Misericordes sicut Pater

User-generated content across social media platforms brings unprecedented empowerment to many. But with that empowerment should come responsibility lest such enablement slide down a slippery slope into offence, deception - such as we have seen of late with fake reporting - and self deception, just one short step away from self obsession.

Fascination with Number One runs totally counter to the message of mercy, which has been so much at the forefront of our minds of late. Now that the Year of Mercy has drawn to a close let’s not hope that we now draw a veil and forget all about it.

Coming back for a moment to what is called ‘Citizen Journalism’, surely ours is now the responsibility to help pour oil on those waters and to help shape to better effect how society behaves, is seen and looks at itself. That’s not easy.

It’s hard when someone moves to block you in in the car park and from whom you get a ranting mouthful of obscene abuse when you gently point out the inconvenience caused. Holding your tongue is one thing. Showing mercy takes much more effort. But mercy is the better part:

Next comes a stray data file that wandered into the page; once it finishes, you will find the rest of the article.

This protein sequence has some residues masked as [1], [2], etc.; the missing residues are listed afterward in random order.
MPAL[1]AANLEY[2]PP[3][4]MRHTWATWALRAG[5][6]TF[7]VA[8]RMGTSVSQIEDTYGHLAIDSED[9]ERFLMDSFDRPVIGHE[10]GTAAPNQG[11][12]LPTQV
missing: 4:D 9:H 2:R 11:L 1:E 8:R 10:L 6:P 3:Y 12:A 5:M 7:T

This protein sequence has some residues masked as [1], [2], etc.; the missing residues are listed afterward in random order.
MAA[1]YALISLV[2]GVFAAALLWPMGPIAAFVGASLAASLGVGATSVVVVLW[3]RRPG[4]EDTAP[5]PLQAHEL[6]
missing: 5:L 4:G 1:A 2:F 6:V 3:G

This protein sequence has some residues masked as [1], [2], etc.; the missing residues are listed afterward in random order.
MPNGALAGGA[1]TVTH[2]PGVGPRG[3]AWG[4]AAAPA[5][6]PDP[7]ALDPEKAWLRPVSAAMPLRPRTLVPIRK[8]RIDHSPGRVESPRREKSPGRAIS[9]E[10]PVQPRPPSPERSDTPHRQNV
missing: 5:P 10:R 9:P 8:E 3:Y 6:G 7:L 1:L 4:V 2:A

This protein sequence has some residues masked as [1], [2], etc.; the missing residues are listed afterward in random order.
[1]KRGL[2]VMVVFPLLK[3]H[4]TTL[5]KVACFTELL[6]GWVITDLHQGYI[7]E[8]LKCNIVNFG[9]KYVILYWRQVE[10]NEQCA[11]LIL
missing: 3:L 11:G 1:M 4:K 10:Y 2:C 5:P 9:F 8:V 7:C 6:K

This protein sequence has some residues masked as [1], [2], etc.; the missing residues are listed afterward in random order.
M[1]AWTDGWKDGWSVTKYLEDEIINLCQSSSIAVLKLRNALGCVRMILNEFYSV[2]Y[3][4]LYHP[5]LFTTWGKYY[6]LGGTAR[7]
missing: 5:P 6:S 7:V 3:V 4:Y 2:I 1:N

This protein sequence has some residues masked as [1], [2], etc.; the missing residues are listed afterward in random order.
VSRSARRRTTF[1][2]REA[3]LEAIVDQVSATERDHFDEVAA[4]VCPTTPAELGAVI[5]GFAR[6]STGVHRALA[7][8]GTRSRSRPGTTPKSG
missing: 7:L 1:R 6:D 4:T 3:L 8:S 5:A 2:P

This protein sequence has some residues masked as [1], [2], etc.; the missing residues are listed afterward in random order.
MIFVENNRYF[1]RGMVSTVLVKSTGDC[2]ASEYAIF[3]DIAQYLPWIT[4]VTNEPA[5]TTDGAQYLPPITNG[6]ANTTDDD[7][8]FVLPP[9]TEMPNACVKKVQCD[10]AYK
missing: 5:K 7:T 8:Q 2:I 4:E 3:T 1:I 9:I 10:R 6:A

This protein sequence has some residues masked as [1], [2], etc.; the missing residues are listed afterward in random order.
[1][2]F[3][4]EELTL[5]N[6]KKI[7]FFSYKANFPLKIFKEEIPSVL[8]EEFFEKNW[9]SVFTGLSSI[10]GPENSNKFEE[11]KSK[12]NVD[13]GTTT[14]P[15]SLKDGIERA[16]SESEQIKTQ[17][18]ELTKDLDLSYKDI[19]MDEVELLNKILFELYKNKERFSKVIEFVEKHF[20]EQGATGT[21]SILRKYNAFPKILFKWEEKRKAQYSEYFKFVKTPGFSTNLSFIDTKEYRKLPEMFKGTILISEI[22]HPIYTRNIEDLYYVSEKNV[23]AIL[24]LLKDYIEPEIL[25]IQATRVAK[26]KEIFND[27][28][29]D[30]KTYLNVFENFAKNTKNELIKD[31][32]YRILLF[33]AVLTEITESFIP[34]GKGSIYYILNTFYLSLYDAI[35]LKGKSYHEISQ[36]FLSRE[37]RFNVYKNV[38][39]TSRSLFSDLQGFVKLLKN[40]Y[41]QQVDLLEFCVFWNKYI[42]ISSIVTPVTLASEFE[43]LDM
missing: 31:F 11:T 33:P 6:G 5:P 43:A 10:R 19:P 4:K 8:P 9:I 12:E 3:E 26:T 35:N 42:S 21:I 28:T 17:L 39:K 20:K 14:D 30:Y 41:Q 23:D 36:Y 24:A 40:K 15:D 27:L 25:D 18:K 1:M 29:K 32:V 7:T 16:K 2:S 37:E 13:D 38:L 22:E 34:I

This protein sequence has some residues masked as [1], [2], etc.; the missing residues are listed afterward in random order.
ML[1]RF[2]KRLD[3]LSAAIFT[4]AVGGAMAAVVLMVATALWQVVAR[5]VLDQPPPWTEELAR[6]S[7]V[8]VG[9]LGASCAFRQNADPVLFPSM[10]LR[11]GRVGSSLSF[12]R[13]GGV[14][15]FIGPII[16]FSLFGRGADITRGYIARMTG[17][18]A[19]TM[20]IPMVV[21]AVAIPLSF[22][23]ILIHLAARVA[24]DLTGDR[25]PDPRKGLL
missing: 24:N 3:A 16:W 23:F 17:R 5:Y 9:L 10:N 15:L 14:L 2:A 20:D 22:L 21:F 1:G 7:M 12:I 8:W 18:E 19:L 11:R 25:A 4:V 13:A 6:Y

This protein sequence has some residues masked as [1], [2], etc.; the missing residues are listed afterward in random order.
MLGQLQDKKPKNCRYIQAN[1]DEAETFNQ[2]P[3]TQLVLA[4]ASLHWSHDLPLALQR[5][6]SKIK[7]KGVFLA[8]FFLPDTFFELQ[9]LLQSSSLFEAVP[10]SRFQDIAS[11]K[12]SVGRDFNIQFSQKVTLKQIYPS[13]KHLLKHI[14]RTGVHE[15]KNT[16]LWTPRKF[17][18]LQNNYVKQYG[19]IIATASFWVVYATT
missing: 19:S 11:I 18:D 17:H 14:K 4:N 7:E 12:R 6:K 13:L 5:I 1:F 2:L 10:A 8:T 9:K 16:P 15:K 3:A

‘The quality of mercy is not strained;

It droppeth as the gentle rain from heaven Upon the place beneath. It is twice blest;
It blesseth him that gives and him that takes’


From a speech by Portia in William Shakespeare's The Merchant of Venice Act IV, Scene 1

mercy n. compassion; forgiveness; disposition to be kind; something for which to be thankful; relief; alleviation of distress. Synonyms: leniency; clemency; charity

Jay Kettle-Williams

 



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